The fourth step is developing a solution to the problem you’ve chosen that you can provide with your food truck. This is going to take some time and require you to think outside the box because the best solution will meet the needs of your community and please them enough that they’re willing to pay for it. 

How to develop your solution:

  1. Think about solutions your food truck can feasibly provide. If people complain that other food trucks don’t offer enough of one option (such as portable food options that they can easily eat on the go or food they can quickly and easily eat at their desk), that’s the first thing you should add to your menu. If customers consistently tell you that they’d like to see a food truck with friendlier staff, that’s what you should develop your brand around. 
  2. Ask people for feedback about your food truck idea. You need to find a solution that most of your community agrees solves their problem and is something that your community likes. Now is a good time to reach out to other business owners and food truck owners to find out whether your idea is viable.
  3. Create and develop the MVP, or minimum viable product, of your company. This is the service or product that costs the least to make, is easiest to provide to customers, and brings in the most profit. 

You’ll know you’ve found the best solution idea when you find one that meets the needs of your community, has low production costs, and is easily supplied to customers. The creation of your MVP means that your production and food costs will be low, and the removal of that financial strain will lead to greater success for your food truck. 


Next is the measure phase. Think of the word “measure” in the scientific sense of the word, synonymous with “test” or “experiment,” rather than measuring with a ruler or measuring cup. This phase involves conducting a series of tests to determine whether you’ve chosen a winning solution. 

Step 5: Test your MVP

By this time you’ve developed a solution, found that your community is happy with it, and created the MVP for your business. Now it’s time to take your MVP for a test run. Running experiments is one of the key elements of the lean startup process, so it’s something you’ll repeat a lot over the years.

Creating your MVP involves many factors, including choosing the right recipe and ingredients, obtaining a business license, and applying to set up booths or stalls. But the best part of the Lean Startup Method is that if you choose an MVP that doesn’t work out in the end, you can just toss it and develop a new one. 

It may seem a little convoluted to you to test your MVP before starting your business, but it actually makes sense when you look at it from a business standpoint. If you worked at a bank and were tasked with choosing to fund one of two different businesses, one who had created a community of customers, conducted market analysis, and shown beyond a doubt that its products would sell, and the other that came prepared with only a business plan and a dream, which would you fund? Most banks would choose the first business in that scenario.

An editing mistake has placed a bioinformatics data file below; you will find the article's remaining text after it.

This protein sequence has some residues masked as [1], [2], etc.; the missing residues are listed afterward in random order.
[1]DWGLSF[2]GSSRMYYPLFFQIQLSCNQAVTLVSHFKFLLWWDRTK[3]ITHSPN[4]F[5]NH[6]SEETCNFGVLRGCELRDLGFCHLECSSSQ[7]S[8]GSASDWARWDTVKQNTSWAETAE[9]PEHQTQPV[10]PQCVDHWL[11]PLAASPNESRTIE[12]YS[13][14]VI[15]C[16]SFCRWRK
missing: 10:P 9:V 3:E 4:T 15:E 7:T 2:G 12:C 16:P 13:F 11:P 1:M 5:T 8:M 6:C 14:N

Testing your MVP can potentially seem scary at first, but it’s pretty simple. It’s an important part of the Lean Startup Method, and it will help advertise your business.

The easiest, most effective way to test the product of any food business is to prepare your food, set up at a stall or booth at a farmer’s market, flea market or local event, then hand out samples. If you’re making burritos, cut them into sample-sized slices. Instead of handing out whole corn dogs, hot dogs, or cheeseburgers, consider making miniature versions, or cutting the entrees into smaller servings. Be sure to come prepared with sample servings of your sides, desserts, and any unique or signature drinks you’ll be serving at your food truck. 

Pick your venue carefully. If you know for a fact that several other cheeseburger vendors will be at an event, then maybe that’s not the event for you—unless you’re offering something that no one else has to offer, or it’s a cheeseburger festival of some sort. On the other hand, if you’re serving some unique street food that other food trucks at the event aren’t serving, then you’ll stand out. 

Ask people questions about the food and drinks they sampled. Do people like the food you’re selling and the specials you’ve created? How do they feel about the flavor combinations? If you’ve introduced them to a new type of cuisine (like Cuban or Greek food), did they enjoy it? Do they like the quality of your ingredients? Do they have any recipe suggestions (maybe less garlic next time)? Have you made a profit selling food from your food truck? What’s your best-selling menu item? And most importantly, would they come back and buy more?

You’ll be able to determine if this test was a success by the number of people that come to your stall and sample your food, giving you rave reviews. This test didn’t go so well if you didn’t pass out many samples. The truth is that if you’re handing out free food samples, then people should be lined up at your booth, excited and intrigued to try something new. 

Step 6: Sell your MVP

After testing your MVP and gaining some firsthand experience in the industry, it’s time to sell your MVP. Of course, when you use the Lean Startup Method to sell your MVP, it doesn’t look quite as fantastic as the daydreams you’ve had of selling food from the food truck of your dreams. Not yet.

This step is crucial because it’s the last one before you obtain feedback about your business and then proceed on to get funding for your own food truck. When you complete this step, you’ll have a marked advantage over businesses started with the traditional startup method because it proves that you can sell your product, that your business is a success, and that your business is worthy of the funding needed to expand to an actual food truck.